On behalf of the Roanoke River Basin Association, the Southern Environmental Law Center notified Duke Energy of its intent to file suit in federal court for illegal pollution of Hyco Lake and the Dan River and Roanoke River Basins from Duke Energy’s Roxboro coal ash site in Person County, N.C. Duke Energy currently treats Hyco Lake and waterways that flow into it as unprotected pollution dumping grounds and contaminates them with coal ash pollution.
“Duke Energy is treating Hyco Lake like its own wastewater lagoon and polluting it with coal ash contaminants,” said Frank Holleman, senior attorney at the Southern Environmental Law Center. “Hyco Lake is a major recreational asset for the people of North Carolina and should be protected from Duke Energy’s coal ash pollution.”
At Roxboro, Duke Energy is using an arm of Hyco Lake to dilute its pollution before it reaches an arbitrary “discharge” point in the lake. Duke Energy also treats Sargents River, which flows into Hyco Lake, as its coal ash pollution channel, with no water quality protections. In addition, Duke Energy is discharging coal ash pollutants to Hyco Lake via illegal leaks and contaminated groundwater that flow into the lake. The coal ash at Roxboro sits in unlined lagoons approximately 70 feet deep in groundwater, allowing pollutants to leach out continuously in violation of Duke Energy’s permit. In 2007, the Environmental Protection Agency classified Hyco Lake as a “proven ecological damage case” due to the coal ash pollution.
“Hyco Lake a vital resource for our local economy,” said Mike Pucci, president of the Roanoke River Basin Association. “Hyco Lake hosts fishing tournaments and its waters flow downstream to Kerr Lake, supplying drinking water for thousands of people in North Carolina and Virginia. Duke Energy shouldn’t be using any part of this river basin as a dumping ground for its untreated coal ash pollution, especially after the Dan River coal ash spill.”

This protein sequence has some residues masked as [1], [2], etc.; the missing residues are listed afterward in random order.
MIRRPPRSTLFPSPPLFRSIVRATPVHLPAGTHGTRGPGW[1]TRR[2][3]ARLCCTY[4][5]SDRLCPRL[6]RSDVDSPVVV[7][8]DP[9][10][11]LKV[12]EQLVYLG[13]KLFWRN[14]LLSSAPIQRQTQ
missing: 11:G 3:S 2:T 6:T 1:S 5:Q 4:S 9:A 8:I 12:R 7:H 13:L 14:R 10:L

Duke Energy had also treated another North Carolina lake, Sutton Lake in Wilmington, as its coal ash pollution lagoon. Following a suit brought by the Southern Environmental Law Center, the U.S. District Court for the Eastern District of North Carolina ruled that Sutton Lake was a water of North Carolina entitled to the protections of the Clean Water Act and North Carolina law in 2014. Now, Duke Energy must observe the requirements of the Clean Water Act and provide protections for Sutton Lake. The new Roxboro Clean Water Act notice seeks to ensure the same protections apply to Hyco Lake and its tributaries.
Hyco Lake and its tributaries are part of the Dan River Basin. The Dan River was the site of Duke Energy’s disastrous 2014 coal ash spill. Duke Energy has jeopardized treated public drinking water supplies due to its bromide pollution of the Dan River and it dumps its coal ash pollution into the Dan River from its Belews Creek, Roxboro, Mayo, and Dan River coal ash sites.
Under the Clean Water Act, SELC and RRBA can file suit in federal court 60 days after providing notice to Duke Energy of the violations at Roxboro. As a result of court orders and binding agreements, Duke Energy is now required to excavate all of its coal ash from ten of its sites in North and South Carolina. Six leaking, unlined coal ash sites in North Carolina remain unresolved and are the subject of an ongoing enforcement action in state court addressing violations of state water pollution laws at these sites, including Roxboro.
SELC and RRBA have brought another Clean Water Act enforcement action for Duke Energy’s coal ash pollution and leaking, unlined coal ash storage at its nearby Mayo site. That action is pending in the United States District Court for the Middle District of North Carolina.